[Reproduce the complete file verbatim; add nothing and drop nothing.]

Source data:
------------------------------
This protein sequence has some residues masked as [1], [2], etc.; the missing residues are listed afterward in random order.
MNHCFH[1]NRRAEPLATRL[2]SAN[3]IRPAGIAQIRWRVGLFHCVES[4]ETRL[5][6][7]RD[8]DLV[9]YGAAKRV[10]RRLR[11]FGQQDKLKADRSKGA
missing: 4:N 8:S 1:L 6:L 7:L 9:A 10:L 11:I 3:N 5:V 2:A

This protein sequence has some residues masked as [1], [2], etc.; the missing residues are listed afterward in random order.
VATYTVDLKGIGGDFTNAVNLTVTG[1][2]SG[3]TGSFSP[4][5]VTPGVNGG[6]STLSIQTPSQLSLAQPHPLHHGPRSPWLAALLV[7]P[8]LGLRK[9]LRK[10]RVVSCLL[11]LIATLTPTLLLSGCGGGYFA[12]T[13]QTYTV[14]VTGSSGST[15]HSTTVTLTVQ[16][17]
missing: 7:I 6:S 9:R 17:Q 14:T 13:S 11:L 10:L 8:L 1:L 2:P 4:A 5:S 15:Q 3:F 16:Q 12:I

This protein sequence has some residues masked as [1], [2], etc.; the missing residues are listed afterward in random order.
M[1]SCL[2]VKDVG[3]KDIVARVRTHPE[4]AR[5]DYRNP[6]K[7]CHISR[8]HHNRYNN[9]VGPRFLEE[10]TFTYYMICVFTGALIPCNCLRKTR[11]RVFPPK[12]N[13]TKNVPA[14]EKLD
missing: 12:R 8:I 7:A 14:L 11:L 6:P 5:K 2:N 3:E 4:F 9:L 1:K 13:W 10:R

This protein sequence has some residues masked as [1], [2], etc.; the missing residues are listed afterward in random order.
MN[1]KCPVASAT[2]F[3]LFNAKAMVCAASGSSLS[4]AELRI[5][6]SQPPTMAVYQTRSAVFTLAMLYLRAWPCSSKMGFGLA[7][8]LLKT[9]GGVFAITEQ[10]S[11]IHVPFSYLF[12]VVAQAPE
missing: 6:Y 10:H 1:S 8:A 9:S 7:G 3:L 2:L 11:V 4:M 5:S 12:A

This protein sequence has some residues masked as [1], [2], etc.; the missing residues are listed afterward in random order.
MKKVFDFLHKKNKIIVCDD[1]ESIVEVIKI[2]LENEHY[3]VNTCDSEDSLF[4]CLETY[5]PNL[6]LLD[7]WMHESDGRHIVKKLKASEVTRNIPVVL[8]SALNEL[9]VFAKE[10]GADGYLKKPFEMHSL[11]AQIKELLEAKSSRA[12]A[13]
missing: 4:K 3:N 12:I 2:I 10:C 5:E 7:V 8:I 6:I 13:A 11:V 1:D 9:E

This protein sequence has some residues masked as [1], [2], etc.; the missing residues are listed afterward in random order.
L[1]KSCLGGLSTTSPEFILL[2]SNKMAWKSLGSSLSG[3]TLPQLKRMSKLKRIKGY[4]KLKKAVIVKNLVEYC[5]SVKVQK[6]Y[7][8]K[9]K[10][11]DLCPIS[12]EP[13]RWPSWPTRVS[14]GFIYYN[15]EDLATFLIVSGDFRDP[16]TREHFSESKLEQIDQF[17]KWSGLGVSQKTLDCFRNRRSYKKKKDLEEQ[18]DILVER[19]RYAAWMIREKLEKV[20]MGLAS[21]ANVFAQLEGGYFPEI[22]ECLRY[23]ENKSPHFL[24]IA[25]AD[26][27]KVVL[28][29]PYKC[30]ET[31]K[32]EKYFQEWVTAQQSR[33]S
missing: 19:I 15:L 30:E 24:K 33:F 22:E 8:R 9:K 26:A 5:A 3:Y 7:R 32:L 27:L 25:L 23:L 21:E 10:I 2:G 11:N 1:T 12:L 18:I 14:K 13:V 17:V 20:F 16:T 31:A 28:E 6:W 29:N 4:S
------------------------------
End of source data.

This protein sequence has some residues masked as [1], [2], etc.; the missing residues are listed afterward in random order.
MNHCFH[1]NRRAEPLATRL[2]SAN[3]IRPAGIAQIRWRVGLFHCVES[4]ETRL[5][6][7]RD[8]DLV[9]YGAAKRV[10]RRLR[11]FGQQDKLKADRSKGA
missing: 4:N 8:S 1:L 6:L 7:L 9:A 10:L 11:I 3:N 5:V 2:A

This protein sequence has some residues masked as [1], [2], etc.; the missing residues are listed afterward in random order.
VATYTVDLKGIGGDFTNAVNLTVTG[1][2]SG[3]TGSFSP[4][5]VTPGVNGG[6]STLSIQTPSQLSLAQPHPLHHGPRSPWLAALLV[7]P[8]LGLRK[9]LRK[10]RVVSCLL[11]LIATLTPTLLLSGCGGGYFA[12]T[13]QTYTV[14]VTGSSGST[15]HSTTVTLTVQ[16][17]
missing: 7:I 6:S 9:R 17:Q 14:T 13:S 11:L 10:L 8:L 1:L 2:P 4:A 5:S 15:Q 3:F 16:Q 12:I

This protein sequence has some residues masked as [1], [2], etc.; the missing residues are listed afterward in random order.
M[1]SCL[2]VKDVG[3]KDIVARVRTHPE[4]AR[5]DYRNP[6]K[7]CHISR[8]HHNRYNN[9]VGPRFLEE[10]TFTYYMICVFTGALIPCNCLRKTR[11]RVFPPK[12]N[13]TKNVPA[14]EKLD
missing: 12:R 8:I 7:A 14:L 11:L 6:P 5:K 2:N 3:E 4:F 9:L 1:K 13:W 10:R

This protein sequence has some residues masked as [1], [2], etc.; the missing residues are listed afterward in random order.
MN[1]KCPVASAT[2]F[3]LFNAKAMVCAASGSSLS[4]AELRI[5][6]SQPPTMAVYQTRSAVFTLAMLYLRAWPCSSKMGFGLA[7][8]LLKT[9]GGVFAITEQ[10]S[11]IHVPFSYLF[12]VVAQAPE
missing: 6:Y 10:H 1:S 8:A 9:S 7:G 3:L 2:L 11:V 4:M 5:S 12:A

This protein sequence has some residues masked as [1], [2], etc.; the missing residues are listed afterward in random order.
MKKVFDFLHKKNKIIVCDD[1]ESIVEVIKI[2]LENEHY[3]VNTCDSEDSLF[4]CLETY[5]PNL[6]LLD[7]WMHESDGRHIVKKLKASEVTRNIPVVL[8]SALNEL[9]VFAKE[10]GADGYLKKPFEMHSL[11]AQIKELLEAKSSRA[12]A[13]
missing: 4:K 3:N 12:I 2:I 10:C 5:E 7:V 8:I 6:I 13:A 11:V 1:D 9:E

This protein sequence has some residues masked as [1], [2], etc.; the missing residues are listed afterward in random order.
L[1]KSCLGGLSTTSPEFILL[2]SNKMAWKSLGSSLSG[3]TLPQLKRMSKLKRIKGY[4]KLKKAVIVKNLVEYC[5]SVKVQK[6]Y[7][8]K[9]K[10][11]DLCPIS[12]EP[13]RWPSWPTRVS[14]GFIYYN[15]EDLATFLIVSGDFRDP[16]TREHFSESKLEQIDQF[17]KWSGLGVSQKTLDCFRNRRSYKKKKDLEEQ[18]DILVER[19]RYAAWMIREKLEKV[20]MGLAS[21]ANVFAQLEGGYFPEI[22]ECLRY[23]ENKSPHFL[24]IA[25]AD[26][27]KVVL[28][29]PYKC[30]ET[31]K[32]EKYFQEWVTAQQSR[33]S
missing: 19:I 15:L 30:E 24:K 33:F 22:E 8:R 9:K 26:A 5:A 3:Y 7:R 32:L 27:L 25:L 23:L 21:E 10:I 2:G 11:N 1:T 12:L 18:I 14:K 13:V 17:V 20:F 16:T 31:A 28:E 6:W 29:N 4:S